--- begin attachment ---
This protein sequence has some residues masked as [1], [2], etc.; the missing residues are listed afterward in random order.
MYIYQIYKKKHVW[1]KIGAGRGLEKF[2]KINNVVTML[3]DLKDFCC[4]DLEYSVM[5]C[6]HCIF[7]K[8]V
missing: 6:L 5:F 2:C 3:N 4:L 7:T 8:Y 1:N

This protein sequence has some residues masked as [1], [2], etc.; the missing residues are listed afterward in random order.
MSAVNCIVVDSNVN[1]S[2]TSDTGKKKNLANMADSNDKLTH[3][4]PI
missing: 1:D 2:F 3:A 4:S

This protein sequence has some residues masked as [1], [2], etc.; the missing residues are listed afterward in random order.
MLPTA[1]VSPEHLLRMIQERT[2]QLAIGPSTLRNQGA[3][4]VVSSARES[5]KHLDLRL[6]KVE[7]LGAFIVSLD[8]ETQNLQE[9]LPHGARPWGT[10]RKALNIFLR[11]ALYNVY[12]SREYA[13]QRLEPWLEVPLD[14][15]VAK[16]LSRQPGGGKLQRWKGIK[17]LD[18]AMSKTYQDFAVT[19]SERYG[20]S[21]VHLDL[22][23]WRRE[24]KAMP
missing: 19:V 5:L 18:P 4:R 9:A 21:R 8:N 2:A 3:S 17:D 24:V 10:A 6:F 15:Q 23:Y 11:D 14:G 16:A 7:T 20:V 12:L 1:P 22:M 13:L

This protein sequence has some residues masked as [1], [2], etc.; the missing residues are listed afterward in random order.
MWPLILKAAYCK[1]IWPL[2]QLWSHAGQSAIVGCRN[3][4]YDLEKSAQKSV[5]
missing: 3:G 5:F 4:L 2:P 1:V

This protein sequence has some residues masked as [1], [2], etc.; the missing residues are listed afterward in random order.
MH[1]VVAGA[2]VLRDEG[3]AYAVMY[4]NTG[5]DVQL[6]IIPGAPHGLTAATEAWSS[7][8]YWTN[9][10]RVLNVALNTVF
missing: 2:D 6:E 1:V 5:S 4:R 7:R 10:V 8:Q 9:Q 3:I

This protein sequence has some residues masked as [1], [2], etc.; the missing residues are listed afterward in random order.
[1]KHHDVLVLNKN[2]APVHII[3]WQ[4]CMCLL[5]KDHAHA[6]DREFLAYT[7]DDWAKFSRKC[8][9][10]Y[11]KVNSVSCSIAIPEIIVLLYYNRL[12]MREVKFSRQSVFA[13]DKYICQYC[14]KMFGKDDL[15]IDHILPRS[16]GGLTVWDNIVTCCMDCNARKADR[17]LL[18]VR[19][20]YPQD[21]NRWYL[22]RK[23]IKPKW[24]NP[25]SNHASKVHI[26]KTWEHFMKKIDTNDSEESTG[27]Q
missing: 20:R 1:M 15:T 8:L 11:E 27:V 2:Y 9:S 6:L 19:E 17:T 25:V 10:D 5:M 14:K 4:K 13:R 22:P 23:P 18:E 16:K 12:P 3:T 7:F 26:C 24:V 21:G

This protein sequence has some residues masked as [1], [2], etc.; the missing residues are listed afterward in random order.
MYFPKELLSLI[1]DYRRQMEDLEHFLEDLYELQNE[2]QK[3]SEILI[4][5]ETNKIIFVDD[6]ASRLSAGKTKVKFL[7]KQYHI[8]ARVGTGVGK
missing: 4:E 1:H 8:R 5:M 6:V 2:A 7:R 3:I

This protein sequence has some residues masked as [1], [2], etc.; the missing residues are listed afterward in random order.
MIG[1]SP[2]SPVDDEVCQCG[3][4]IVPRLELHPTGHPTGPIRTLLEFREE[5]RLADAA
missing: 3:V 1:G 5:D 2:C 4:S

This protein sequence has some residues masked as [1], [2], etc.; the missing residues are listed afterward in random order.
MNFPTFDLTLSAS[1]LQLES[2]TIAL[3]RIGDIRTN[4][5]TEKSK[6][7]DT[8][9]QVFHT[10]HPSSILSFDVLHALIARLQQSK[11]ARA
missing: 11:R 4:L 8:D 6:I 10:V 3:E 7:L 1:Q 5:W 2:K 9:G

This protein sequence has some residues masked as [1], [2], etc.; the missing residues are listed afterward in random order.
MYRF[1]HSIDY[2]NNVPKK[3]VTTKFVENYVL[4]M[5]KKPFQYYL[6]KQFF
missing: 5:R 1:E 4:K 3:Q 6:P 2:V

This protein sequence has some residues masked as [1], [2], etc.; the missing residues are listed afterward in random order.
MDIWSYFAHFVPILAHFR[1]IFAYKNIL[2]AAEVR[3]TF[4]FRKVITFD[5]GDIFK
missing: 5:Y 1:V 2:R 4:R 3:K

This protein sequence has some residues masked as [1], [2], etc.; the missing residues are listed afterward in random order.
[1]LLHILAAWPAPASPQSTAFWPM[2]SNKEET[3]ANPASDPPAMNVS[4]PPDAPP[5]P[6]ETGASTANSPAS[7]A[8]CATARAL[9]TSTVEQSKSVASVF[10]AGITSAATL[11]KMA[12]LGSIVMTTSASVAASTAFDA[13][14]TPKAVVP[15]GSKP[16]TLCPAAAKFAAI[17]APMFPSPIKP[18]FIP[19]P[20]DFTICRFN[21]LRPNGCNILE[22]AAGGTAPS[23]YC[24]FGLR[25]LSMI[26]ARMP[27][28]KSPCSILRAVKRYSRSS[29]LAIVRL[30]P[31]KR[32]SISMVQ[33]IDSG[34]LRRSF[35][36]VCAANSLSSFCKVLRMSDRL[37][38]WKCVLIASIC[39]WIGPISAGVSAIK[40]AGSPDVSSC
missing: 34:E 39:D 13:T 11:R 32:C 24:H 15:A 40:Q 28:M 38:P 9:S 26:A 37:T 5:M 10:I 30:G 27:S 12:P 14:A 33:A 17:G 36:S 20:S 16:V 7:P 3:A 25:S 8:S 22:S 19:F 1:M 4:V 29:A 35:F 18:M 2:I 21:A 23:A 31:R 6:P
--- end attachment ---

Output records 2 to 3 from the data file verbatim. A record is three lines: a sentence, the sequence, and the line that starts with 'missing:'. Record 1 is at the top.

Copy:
This protein sequence has some residues masked as [1], [2], etc.; the missing residues are listed afterward in random order.
MSAVNCIVVDSNVN[1]S[2]TSDTGKKKNLANMADSNDKLTH[3][4]PI
missing: 1:D 2:F 3:A 4:S

This protein sequence has some residues masked as [1], [2], etc.; the missing residues are listed afterward in random order.
MLPTA[1]VSPEHLLRMIQERT[2]QLAIGPSTLRNQGA[3][4]VVSSARES[5]KHLDLRL[6]KVE[7]LGAFIVSLD[8]ETQNLQE[9]LPHGARPWGT[10]RKALNIFLR[11]ALYNVY[12]SREYA[13]QRLEPWLEVPLD[14][15]VAK[16]LSRQPGGGKLQRWKGIK[17]LD[18]AMSKTYQDFAVT[19]SERYG[20]S[21]VHLDL[22][23]WRRE[24]KAMP
missing: 19:V 5:L 18:P 4:R 9:A 21:R 8:N 2:A 3:S 17:D 24:V 10:A 6:F 15:Q 23:Y 11:D 14:G 16:A 7:T 20:V 12:L 1:P 22:M 13:L